In a February 18 opinion piece for Foreign Policy, the Pulitzer Prize–winning science journalist Laurie Garrett accuses former President Trump of pandemicide, a word she does not define but which in context clearly means “causing death by means of the COVID-19 pandemic.”
Had I been a member of the House of Representatives during the body’s impeachment deliberations, I would have added to Trump’s indictment the crime of pandemicide, naming him as responsible for most of the COVID-19 deaths that transpired while he, the nation’s leader, was preoccupied with damning Joe Biden’s election victory. Trump’s failure to, as he vowed in his oath of office, “faithfully execute the office of president of the United States” promulgated a scale of lives lost exceeding anything experienced in the country since the Civil War, 160 years ago.
Pandemicide is a new word, although Garrett is not the first person to use it. In September 2020, David Bookbinder, a psychotherapist who lives near Boston, published an essay (also released as a free e-book) titled “Pandemicide,” in which he makes an argument similar to Garrett’s: that throughout the pandemic, “Trump & Company have encouraged the virus’s spread”:
This was not denial, not incompetence, not accidental. Not even manslaughter, because manslaughter is unpremeditated. It is pure, cold-blooded murder-by-virus.
One month earlier, in August 2020, Douglas A. Van Belle, a lecturer in media studies at the University of Wellington (New Zealand), and Thomas Jamieson, a professor of public administration at the University of Nebraska, published “Imperial Pandemicide” in Social Sciences Quarterly. This paper also assumes that readers understand the authors’ sense of pandemicide: large-scale death caused by a pandemic. The paper examines “the extreme impact of COVID-19 on former imperial empires”:
The clustering of former imperial powers as states suffering extreme initial impacts, combined with a brief qualitative commentary on the domestic politics related to the pandemic response, suggests that colonial imperialism has lingering domestic political effects.
Pandemicide does not follow the traditional formula for words with the -icide suffix, which comes from a Latin root meaning “cutting” or “killing.” (Incision and concise are related, but coincide isn’t.) In fratricide, homicide, parricide, and regicide, the first part of the word is the thing that’s killed: brother, man, relative, and monarch, respectively. Historically, all of these words first referred to the killing action and later gained a second sense of “the person doing the killing.”
That’s generally true of more-recent -cide coinages as well. Verbicide—literally “the murder of a word”—was coined by Oliver Wendell Holmes in The Autocrat of the Breakfast-Table (1858) to mean the deliberate distortion or weakening of a word’s meaning. It doesn’t mean “death by language.” Genocide (1944) refers to the killing of a population, not a murdering horde. Spermicide (1931) is a substance that kills sperm, not murder-by-sperm. (Beginning in the late 19th century, -cide and -icide coinages often referred to substances rather than people: insecticide, pesticide, fungicide.)
So pandemicide has been greeted with some befuddlement, much of it disingenuous. On Reddit, discussion of Garrett’s essay mostly stalled on the meaning of the word: “Is pandemicide even a word? Shit, he was so incomprehensibly bad we have to make up new words to describe him.” “If it is a word, it means killing a pandemic. He’s guilty of many things, but I would never accuse him of that.” “He killed a pandemic, did he?”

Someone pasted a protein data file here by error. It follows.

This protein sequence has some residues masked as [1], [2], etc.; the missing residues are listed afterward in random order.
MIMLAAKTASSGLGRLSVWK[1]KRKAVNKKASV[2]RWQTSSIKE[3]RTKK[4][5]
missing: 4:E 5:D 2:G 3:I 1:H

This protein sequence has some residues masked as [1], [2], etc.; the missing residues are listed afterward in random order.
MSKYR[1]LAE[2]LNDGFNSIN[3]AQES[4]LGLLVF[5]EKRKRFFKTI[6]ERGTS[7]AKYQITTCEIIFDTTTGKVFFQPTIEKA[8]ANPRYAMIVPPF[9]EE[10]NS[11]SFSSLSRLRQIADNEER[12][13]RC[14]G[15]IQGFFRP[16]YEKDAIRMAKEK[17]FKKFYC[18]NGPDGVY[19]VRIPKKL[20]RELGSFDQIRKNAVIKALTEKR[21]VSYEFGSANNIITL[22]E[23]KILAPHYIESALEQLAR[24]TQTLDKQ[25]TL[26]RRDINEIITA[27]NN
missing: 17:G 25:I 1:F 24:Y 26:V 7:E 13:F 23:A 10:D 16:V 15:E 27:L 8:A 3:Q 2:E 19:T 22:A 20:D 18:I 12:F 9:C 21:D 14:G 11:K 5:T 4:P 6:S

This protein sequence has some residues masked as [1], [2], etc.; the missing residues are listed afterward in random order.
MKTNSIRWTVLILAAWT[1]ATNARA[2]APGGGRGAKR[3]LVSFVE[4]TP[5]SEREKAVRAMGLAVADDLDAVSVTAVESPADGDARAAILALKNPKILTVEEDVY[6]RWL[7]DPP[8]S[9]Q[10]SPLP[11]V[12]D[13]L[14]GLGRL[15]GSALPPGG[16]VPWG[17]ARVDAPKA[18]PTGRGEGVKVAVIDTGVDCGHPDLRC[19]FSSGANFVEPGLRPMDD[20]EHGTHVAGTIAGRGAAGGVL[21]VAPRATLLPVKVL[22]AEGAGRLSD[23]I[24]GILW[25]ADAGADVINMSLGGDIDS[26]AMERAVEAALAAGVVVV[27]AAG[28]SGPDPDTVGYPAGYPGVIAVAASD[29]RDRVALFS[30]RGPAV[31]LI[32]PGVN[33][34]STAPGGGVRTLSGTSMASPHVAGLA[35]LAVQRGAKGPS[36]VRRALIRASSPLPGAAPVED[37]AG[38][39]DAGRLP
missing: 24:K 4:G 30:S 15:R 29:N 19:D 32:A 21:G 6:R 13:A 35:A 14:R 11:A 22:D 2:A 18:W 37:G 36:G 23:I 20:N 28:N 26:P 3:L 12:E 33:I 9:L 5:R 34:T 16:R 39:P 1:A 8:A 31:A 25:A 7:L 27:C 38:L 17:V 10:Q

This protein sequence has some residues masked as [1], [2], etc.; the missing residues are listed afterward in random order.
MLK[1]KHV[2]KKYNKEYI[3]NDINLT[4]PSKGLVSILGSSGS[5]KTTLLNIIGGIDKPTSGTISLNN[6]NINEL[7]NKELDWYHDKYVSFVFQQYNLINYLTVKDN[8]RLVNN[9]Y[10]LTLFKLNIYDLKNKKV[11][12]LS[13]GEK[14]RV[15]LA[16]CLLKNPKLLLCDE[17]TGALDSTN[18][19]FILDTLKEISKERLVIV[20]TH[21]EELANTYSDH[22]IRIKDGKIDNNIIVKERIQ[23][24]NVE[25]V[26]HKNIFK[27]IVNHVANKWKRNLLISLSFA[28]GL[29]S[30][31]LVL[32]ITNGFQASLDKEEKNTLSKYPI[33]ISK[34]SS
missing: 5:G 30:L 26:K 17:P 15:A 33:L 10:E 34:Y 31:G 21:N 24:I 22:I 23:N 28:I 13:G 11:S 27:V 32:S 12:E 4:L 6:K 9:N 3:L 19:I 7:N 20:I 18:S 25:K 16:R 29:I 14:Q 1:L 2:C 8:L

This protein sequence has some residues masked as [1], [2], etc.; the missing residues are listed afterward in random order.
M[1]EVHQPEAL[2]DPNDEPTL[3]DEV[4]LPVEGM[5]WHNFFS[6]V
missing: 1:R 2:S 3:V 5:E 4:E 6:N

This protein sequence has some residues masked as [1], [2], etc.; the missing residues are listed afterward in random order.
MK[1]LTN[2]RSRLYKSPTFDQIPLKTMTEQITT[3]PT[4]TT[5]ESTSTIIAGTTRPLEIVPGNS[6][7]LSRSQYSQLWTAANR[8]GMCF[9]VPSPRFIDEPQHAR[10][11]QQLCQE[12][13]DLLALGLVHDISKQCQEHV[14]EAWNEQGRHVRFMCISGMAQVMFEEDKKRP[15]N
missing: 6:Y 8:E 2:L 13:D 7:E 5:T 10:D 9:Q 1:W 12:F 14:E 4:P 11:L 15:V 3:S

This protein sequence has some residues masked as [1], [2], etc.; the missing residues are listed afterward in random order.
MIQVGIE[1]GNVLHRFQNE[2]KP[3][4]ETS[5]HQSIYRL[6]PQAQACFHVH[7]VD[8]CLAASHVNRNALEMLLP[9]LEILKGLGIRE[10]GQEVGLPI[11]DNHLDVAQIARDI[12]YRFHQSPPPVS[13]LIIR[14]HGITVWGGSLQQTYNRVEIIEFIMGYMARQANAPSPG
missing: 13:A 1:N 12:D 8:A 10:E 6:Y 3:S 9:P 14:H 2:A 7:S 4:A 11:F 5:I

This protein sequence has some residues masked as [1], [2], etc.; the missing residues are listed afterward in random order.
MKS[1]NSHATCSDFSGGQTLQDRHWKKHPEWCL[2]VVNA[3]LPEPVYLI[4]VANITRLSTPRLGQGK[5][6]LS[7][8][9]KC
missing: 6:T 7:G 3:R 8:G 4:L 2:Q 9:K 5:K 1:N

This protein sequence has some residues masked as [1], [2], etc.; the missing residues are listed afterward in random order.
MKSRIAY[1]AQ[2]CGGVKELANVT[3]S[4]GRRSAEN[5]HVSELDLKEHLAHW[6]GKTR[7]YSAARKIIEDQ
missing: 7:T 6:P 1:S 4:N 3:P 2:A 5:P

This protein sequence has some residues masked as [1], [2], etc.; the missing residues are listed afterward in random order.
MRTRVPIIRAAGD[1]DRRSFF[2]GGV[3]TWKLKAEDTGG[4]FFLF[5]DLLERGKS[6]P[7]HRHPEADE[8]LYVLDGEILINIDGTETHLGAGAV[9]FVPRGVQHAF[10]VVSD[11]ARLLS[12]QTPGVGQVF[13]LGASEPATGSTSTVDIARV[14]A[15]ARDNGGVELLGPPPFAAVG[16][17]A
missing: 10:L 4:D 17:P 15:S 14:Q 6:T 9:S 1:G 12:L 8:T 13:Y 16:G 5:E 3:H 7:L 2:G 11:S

But in fact there’s been a drift toward a new meaning of -icide neologisms for several decades.
Take genericide, a term in trademark law meaning “the process by which a brand name loses its distinctive identity as a result of being used to refer to any product or service of its kind”—in other words, death by genericization. Genericide is what happened to aspirin, heroin, cellophane, and escalator, which have lost their trademark protection and are now spelled without capitalization. Genericide first appeared in print, according to the OED, in a November 1972 issue of the Wisconsin State Journal: “Dorothy Fey, executive director of the United States Trademark Assn., calls this dread process ‘genericide’.” The word merits an OED comment:
The formation is unusual, as suffixation in -icide comb. form1 would normally be expected to refer to the destruction, rather than the acquisition, of what is denoted by the first element. In this instance it is probably the brand name that is conceived as being destroyed or impaired by the process of becoming generic, although the motivation may simply be the generally negative connotations of formations in -icide comb. form1.
In recent years there’s been a strong pull toward this type of -icide coinage, especially when the word is meant to be humorous. The long list of -icide words in OneLook Dictionary Search includes many Urban Dictionary entries. Here are a few:
- boobicide: “killing someone with your large breasts,” i.e., death by mammary (not breast death)
- beericide: “the intentional killing of oneself through excessive consumption of beer,” i.e., death by beer
- foodicide: “when someone eats so much they feel as if they will die,” i.e., death by food
- momicide: not killing one’s mother (that’s matricide) but “when a mother kills her own children”
Pandemicide follows this new pattern, in which the front part of -icide compounds is the subject, not the object, of the killing.
As we’ve seen, -icide words already shifted once from their original “action” sense to “human agent” and then again to “inanimate substance.” There’s really nothing to prevent yet another shift if circumstances—like, say, a pandemic—demand it and human ingenuity rises to the occasion.